Gateway Hospice—Helping Families Embrace Life

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By Kathleen Ganster

It was the feeling that all too many people face these days. In her own words, Phyllis Dominici felt like she “wasn’t going to make it one more day. I was so exhausted.”

Dominici and her sister, Patti Owens, were taking care of their mother, Francis Rozicky who had Alzheimer’s disease. Although Mrs. Rozicky was in a nursing home, the two would visit every day, making sure all of her needs were met.

“We were both working full-time and I remember I was trying to pick up a gift for my grand-daughter’s birthday, and I was trying to get to the home. It was just too much,” Dominici said.

But despite their exhaustion and their mother’s condition, hospice care never occurred to the sisters.

“When we spoke with Gateway, I said, ‘On no. She doesn’t have her mind, but the doctors have told us she will live at least a few more years,” Dominici said.

Dominici learned from Gateway Hospice that a patient and her family can use their services to assist with patients needing hospice care in the final stage of their lives.

And the more she learned, the better Gateway Hospice services sounded to Dominici.

“My sister and I thought it sounded too good to be true,” she laughed.

Even though Dominici was nervous, the sisters knew they could use the help and soon, Gateway was assisting the women.

“For my mother, they were just like having another daughter. They were our set of eyes when we couldn’t be there,” she said.

Gateway health care providers gave Dominici’s mother the additional care that ensured she was comfortable during her remaining days.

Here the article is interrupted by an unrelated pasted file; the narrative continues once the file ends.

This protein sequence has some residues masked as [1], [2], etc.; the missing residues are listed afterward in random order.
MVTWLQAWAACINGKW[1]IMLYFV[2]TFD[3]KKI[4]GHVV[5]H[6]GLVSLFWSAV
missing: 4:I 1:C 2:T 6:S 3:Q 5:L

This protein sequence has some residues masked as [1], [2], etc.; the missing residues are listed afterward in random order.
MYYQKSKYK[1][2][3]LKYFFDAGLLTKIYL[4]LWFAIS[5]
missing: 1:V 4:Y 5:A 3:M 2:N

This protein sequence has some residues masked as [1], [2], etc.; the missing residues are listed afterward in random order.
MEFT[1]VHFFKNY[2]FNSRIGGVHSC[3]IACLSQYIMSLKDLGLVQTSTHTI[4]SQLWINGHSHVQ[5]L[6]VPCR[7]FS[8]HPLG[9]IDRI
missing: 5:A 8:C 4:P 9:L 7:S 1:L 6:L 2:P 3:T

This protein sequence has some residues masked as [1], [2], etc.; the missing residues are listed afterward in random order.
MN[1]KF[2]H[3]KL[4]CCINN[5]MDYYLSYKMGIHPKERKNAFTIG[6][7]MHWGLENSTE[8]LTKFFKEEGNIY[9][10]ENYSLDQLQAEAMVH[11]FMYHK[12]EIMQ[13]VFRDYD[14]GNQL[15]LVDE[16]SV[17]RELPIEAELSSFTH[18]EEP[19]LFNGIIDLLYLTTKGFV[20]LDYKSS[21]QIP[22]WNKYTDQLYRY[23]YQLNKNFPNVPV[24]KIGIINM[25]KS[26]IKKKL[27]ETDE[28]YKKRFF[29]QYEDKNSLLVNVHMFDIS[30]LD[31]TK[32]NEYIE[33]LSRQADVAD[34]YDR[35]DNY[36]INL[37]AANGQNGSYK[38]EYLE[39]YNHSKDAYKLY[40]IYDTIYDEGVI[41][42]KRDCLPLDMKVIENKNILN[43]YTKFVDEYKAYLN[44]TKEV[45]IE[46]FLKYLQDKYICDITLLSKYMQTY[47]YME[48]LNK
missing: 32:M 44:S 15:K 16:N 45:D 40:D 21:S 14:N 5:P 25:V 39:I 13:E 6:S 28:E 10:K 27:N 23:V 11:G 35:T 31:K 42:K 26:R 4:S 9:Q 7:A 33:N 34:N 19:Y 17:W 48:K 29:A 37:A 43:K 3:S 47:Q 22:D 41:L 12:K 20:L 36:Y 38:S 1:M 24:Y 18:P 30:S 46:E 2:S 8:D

“With Alzheimer’s, they can’t tell you how they feel or the last time someone gave them a bath. With Gateway, they were coming to us and telling us our mother’s needs. We weren’t going to them telling them what our mother needed,” she said.

Also important to the sisters was the manner that the Gateway healthcare providers worked with them. When they thought her mother would benefit from additional or varied services, the healthcare providers would discuss the situation with them and see what the sisters wanted to do, then act as a liaison with the nursing home.

“It took a lot of stress off of us,” Dominici said.
Dominici gave the example that her mother needed change in her diet, something the she and her sister never would have known.

“They told us our mother needed more fiber in her diet and addressed it with the home,” she said.

Perhaps the most important factor to Dominici was the type of care that Gateway provided to her mother.

“They treated her as if she was their loved one. It wasn’t like it was just a job to them,” she said.

When her mother passed away, several of her healthcare workers came to the funeral.

“Like I said, they were like other daughters for my mother,” Dominici said.

Mary Tobin, COO of Gateway said hospice isn’t for every caregiver.

“I think hospice is a unique experience. It takes additional education and knowledge. It’s not for everyone,” said Tobin.

When Gateway is hiring hospice workers, they try to find someone that not only is an excellent caregiver, but one who fits the organization.

“We want them to fit into the culture of our Gateway family,” Tobin said.

It is an aspect that Dominici agrees with. “It takes a special kind of person to be in hospice care,” she said.

And for Dominici and her sister, Gateway Hospice caregivers made a world of difference to them in the last stage of their mother’s life.

“Gateway gave us peace of mind. We knew our mother was getting wonderful care and we were able to rest easy,” Dominici said.

For more information, visit www.gatewayhospice.com.